Malaria cases outpace dengue this season

As per municipal data released on Monday, 75 people have been affected by malaria as on July 21 this year.

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NEW DELHI: Malaria is turning out to be the fastest spreading mosquito-borne disease this season.

As per municipal data released on Monday, 75 people have been affected by malaria as on July 21 this year. It is higher than the number of people affected by dengue (43) and chikungunya (34), the two other mosquito-borne diseases, in the said period.
Malaria cases outpace dengue this season
Among the cases traced by authorities concerned, a maximum of 13 malaria patients resided in the jurisdiction of east corporation, followed by south corporation (7), north corporation (5), NDMC (3) and Delhi Cantonment (3). “Total 44 cases remained untraced after investigation,” the officials said. Last year also, Delhi reported high incidence of malaria with 577 cases.

In 2016, 2015, and 2014, the number of cases of the mosquito-borne disease stood at 454, 359 and 201 respectively. No malaria deaths have been reported by the civic bodies in the last five years.

The doctors said the corporation’s data on incidence of malaria and deaths due to it does not give the complete picture. “The corporations report only those cases that are treated in its sentinel hospitals or big private hospitals that send them case reports. Hundreds of patients with febrile illnesses who get treated at smaller nursing homes or standalone clinics aren’t included in the data,” said a senior doctor working with National Vector Borne Disease Control Programme (NVBDCP).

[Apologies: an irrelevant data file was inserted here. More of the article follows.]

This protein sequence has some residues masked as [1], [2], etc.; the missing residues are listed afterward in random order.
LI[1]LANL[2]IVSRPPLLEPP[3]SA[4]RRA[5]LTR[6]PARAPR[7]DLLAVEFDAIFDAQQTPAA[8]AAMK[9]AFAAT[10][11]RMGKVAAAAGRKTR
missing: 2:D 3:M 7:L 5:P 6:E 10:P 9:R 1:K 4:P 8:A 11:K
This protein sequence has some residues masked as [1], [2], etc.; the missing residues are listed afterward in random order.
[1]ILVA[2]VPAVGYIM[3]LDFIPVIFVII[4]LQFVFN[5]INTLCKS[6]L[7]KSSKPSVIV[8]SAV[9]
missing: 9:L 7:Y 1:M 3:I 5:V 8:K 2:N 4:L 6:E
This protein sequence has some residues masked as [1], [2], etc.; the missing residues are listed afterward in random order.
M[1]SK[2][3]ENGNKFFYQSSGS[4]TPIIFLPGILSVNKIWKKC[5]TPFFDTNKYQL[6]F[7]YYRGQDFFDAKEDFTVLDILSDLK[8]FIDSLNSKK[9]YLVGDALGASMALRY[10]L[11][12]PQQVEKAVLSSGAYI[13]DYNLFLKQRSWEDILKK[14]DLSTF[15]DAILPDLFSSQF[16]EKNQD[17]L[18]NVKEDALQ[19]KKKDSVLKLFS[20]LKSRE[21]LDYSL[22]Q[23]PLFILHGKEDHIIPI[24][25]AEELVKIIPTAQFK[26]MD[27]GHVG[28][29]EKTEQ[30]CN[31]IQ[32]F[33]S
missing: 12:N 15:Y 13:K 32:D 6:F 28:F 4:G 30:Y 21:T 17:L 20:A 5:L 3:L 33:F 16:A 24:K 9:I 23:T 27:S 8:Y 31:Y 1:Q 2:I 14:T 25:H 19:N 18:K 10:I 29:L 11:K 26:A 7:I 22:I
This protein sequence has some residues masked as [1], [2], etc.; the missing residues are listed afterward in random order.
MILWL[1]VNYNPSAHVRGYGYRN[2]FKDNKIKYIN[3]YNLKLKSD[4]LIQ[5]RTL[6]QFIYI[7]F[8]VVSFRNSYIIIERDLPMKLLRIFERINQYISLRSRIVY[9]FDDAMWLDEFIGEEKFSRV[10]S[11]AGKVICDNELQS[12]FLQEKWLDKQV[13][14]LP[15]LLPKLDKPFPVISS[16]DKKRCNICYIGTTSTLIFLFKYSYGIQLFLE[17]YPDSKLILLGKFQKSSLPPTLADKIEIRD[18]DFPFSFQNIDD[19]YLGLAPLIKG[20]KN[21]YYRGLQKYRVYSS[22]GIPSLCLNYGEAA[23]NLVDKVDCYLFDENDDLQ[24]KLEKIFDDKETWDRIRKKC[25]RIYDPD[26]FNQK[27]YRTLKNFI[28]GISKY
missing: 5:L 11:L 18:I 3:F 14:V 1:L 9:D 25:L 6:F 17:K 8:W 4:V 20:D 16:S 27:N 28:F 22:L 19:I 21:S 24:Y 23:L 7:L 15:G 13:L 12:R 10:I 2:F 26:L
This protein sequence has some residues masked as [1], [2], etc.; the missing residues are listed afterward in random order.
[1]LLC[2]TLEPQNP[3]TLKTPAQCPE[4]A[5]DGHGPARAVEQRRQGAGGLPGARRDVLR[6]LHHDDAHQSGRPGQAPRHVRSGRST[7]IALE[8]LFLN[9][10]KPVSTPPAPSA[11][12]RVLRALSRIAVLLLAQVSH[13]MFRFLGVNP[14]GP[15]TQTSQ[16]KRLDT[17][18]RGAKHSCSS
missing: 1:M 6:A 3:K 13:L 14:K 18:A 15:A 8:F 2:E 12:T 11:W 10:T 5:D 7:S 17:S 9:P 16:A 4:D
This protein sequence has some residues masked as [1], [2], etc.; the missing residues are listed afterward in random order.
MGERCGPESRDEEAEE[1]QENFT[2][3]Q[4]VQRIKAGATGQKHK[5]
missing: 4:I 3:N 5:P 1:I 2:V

He added that malaria cases, which were once considered on the wane, have shown significant resurgence across southeast Asia, Africa and South Africa, among others. “It is mainly on account of reduced focus and expenditure by the governments,” he said.

While dengue and chikungunya viruses are spread by Aedes aegypti mosquito that breeds in fresh water, malaria is spread by the anopheles mosquito that can breed in dirty water. Dr D K Seth, principal consultant at Hindu Rao Hospital, said high incidence of malaria may be reflective of poor sanitation levels. “We need to renew our focus on the disease with an aim eradicate it at the source and thus reduce its spread,” he said.

Symptoms of malaria include fever, headache, chills and vomiting, and usually appear 10 to 15 days after the mosquito bite. “If untreated within 24 hours, malaria can lead to severe illness, and even result in death. In many parts of the world, the parasites have developed resistance to a number of malaria medicines,” the WHO said. The municipal health officials said dengue and chikungunya cases may also soar in the coming months.

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